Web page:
There's nothing quite like a beautiful still life. Here are two of my favorite still life painters:

Janet Rickus paints gorgeous, often whimsical, pieces. (I think that perhaps her sense of humor led me to create a tomato "family" with my own drawing.) Her work is hard to describe in've got to take a peek here.

Abby Ryan creates a daily oil painting, usually an elegantly simple still life, and they're gorgeous. Each painting is then auctioned off on eBay. She collaborates with a potter, Jury Smith, who creates beautiful pieces specifically for use in still life paintings. Isn't that fascinating? And you can even watch videos of Abby painting on her blog and her website. It's a joy to watch.

I hope you'll check them out!

Friday, July 27, 2012

Illustration Friday: Lonely

It's impossible to be lonely when you have a good book—and a chicken or two.

This is May, my Buff Orpington hen, atop one of my latest yard sale finds. My husband spotted these beautiful Adirondack chairs when we stopped at a yard sale on our Saturday morning walk home from the coffee shop.

Both chairs and both footstools for $22—such a steal! I may refinish them down the road, but I kind of like their weathered look. But best of all, they're really comfortable for reading on a summer afternoon; May and Charlotte think so too.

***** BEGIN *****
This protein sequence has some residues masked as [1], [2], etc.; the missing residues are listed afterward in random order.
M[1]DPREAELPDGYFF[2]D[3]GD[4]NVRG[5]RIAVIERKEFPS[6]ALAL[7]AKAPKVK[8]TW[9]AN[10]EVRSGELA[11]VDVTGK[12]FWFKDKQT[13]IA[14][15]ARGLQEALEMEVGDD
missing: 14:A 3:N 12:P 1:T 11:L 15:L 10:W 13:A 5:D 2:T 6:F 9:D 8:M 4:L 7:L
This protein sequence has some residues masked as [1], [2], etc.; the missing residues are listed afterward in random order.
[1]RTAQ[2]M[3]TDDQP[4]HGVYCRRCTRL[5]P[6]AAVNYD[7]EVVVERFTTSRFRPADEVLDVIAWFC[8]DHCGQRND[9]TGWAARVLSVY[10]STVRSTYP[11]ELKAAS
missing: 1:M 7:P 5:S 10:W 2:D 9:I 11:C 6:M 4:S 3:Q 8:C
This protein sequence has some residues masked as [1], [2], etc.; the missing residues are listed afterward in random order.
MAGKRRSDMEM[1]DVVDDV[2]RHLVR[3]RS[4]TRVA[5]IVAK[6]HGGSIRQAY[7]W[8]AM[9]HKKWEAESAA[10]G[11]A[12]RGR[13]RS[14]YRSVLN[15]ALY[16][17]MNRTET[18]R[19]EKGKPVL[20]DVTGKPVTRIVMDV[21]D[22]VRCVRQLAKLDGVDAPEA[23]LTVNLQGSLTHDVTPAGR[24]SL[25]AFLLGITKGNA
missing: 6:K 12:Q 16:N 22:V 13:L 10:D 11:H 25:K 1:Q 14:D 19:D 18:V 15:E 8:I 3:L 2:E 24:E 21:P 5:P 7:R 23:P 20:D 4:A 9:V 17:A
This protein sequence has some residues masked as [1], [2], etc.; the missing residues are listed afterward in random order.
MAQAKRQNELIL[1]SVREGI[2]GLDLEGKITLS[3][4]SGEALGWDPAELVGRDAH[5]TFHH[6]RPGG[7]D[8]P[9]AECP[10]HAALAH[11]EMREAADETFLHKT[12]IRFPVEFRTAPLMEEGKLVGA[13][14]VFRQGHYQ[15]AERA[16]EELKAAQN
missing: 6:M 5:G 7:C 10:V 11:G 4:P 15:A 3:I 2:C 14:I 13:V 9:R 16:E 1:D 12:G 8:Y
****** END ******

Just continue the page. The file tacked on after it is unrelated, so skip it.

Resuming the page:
Are you reading anything wonderful this summer? (I keep my current picks on my sidebar over to the right, if you're interested.)

Tuesday, July 10, 2012

Illustration Friday: Suspend II

Prismacolor colored pencil (White and 90% Warm Grey) on Strathmore Charcoal Paper

I know, two posts in two days is a tad unusual for me—okay, highly unusual for me—but when I noticed these rocks, they just had to be in a sketch for "suspend". (I hope that the wonderful people at Illustration Friday won't mind me bending the rules and posting two entries.)

Lately, I've been picking up rocks with holes in them when I see them at the beach, or on a walk. Strung up and hanging in my little studio area, they're little travel mementos. (I should have been writing dates and places on them; I think I'll do that from now on!)

Will I make it "three posts in three days"? Tune in tomorrow...

Monday, July 9, 2012

Illustration Friday: Suspend

Prismacolor colored pencils on Strathmore Bristol Vellum

In my garden, ripening blackberries are suspended from their stems, 
waiting for the birds—or me—to pluck them off.